Many times as a nonspeaking autistic I was angry because I wasn’t like everyone else. Time has enabled me to be proud of my autistic self. Yes, life has its challenges, but doesn’t everyone else have challenges, too?
The autistic boy wanted to be like everyone else. He wanted to be able to talk to his friends, drive a car, and have people realize how smart he was. He was envious of others because things seemed so easy for everyone else but was challenging for him. “Why is my life so hard?” he lamented. “I want to be like the others. Their lives are so easy.” The autistic boy cried himself to sleep that night.
God felt bad for the boy that night, so while he slept he erased the boy’s autism. The next day, the boy woke up and realized autism had disappeared. The boy could talk to his friends, drive a car, and people now thought he was smart. “This is awesome” thought the boy. “Life is going to be great now.”
But autism and the boy began to miss each other terribly. The boy missed his keen senses and his unbelievable abilities. And he especially missed his synesthesia when music played. The boy realized that life is what you make of it. So he prayed to God to be changed back to his former autistic self.
The next day autism had returned and the boy was happy! Once autism had been a burden, and now it was a blessing. So the boy learned how to ride a bike instead of a car. He learned to communicate using a letterboard and could finally talk to his friends. And because of the letterboard, people now saw how smart he was. The boy realized that life’s challenges are what spurs you to make your life better.From Gregory’s blog, The Autistic Mind Finally Speaks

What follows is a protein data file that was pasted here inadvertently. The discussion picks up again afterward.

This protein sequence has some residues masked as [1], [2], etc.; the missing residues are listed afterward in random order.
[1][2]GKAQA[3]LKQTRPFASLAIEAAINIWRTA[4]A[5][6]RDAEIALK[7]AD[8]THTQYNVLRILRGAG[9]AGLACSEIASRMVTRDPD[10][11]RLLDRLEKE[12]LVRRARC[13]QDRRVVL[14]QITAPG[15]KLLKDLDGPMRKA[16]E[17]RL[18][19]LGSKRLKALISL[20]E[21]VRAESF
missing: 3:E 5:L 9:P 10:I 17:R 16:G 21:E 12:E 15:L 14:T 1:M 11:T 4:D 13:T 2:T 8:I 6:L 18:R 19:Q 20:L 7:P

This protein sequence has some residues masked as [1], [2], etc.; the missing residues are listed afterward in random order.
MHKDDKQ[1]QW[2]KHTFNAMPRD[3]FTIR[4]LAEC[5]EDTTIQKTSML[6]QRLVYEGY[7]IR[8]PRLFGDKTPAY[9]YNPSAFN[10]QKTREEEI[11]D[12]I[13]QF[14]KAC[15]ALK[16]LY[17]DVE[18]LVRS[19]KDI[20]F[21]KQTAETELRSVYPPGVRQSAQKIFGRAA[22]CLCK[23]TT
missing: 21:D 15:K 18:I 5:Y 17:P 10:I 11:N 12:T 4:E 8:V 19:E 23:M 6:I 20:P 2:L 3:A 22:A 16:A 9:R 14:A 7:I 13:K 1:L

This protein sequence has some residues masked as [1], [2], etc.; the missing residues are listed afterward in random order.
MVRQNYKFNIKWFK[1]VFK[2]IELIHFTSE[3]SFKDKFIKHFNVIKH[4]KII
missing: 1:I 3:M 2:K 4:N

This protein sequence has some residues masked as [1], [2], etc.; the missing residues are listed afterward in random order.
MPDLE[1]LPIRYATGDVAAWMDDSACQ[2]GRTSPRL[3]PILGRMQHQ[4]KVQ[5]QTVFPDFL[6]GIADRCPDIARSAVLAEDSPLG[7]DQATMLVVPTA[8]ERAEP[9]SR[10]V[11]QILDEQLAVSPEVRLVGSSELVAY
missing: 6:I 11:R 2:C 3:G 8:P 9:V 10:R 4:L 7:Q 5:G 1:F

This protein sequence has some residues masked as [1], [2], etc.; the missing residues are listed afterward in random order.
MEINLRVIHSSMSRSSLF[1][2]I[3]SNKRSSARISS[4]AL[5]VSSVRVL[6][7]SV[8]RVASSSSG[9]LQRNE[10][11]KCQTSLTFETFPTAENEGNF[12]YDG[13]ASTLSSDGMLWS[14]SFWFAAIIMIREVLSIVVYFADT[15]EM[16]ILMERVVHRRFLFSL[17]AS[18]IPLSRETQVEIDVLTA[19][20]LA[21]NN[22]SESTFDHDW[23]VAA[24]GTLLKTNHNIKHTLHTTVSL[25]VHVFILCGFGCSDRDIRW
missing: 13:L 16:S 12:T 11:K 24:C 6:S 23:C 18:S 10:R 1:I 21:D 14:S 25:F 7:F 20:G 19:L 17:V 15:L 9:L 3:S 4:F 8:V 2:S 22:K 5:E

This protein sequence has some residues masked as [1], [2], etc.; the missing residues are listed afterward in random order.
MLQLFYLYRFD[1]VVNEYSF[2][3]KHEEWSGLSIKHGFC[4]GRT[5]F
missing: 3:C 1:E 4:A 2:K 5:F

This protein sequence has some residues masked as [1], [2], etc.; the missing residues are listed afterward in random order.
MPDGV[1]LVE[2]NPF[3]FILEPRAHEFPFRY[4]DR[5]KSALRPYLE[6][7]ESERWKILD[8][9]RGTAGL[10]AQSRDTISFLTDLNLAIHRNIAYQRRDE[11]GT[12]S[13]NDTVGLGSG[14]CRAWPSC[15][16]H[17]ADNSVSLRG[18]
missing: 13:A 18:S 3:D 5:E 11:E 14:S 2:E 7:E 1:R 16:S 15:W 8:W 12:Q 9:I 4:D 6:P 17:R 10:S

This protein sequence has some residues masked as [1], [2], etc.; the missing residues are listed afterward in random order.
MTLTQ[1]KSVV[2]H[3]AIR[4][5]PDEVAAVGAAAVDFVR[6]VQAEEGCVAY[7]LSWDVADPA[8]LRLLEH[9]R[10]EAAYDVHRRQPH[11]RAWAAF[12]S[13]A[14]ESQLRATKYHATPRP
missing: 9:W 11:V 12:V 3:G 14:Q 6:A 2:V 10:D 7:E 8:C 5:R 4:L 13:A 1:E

- The Autistic Boy Who Became Typical - October 1, 2021
Were I to ever wish for the complete eradication of the autism within me, I most actually lose more than I could potentially gain as a result of become a full-fledged neuro-typical. Talk about making a ‘Faustian bargain’ on my part. As a matter of fact, a high-caliber autistic author named John Elder Robison chronicled this unfortuante real-life experience in a 2016 book aptly titled ‘Switched On.’ ‘Switched On’ chronicles Robison’s participation in a 2008 Transcranial Magnetic Stimulation study under Alvaro Pascual-Leone at Harvard University. Robison claimed that TMS put his brain into a meditative state. Robison wrote that he felt more emotionally attuned to his environment and had an easier time reading people’s emotions. However, the effects eventually faded. Additionally, the treatment caused Robison to feel more sensitive to his wife’s depression and to a subsequent divorce.
I meant ‘unfortunate’ AND NOT ‘unfortuante.’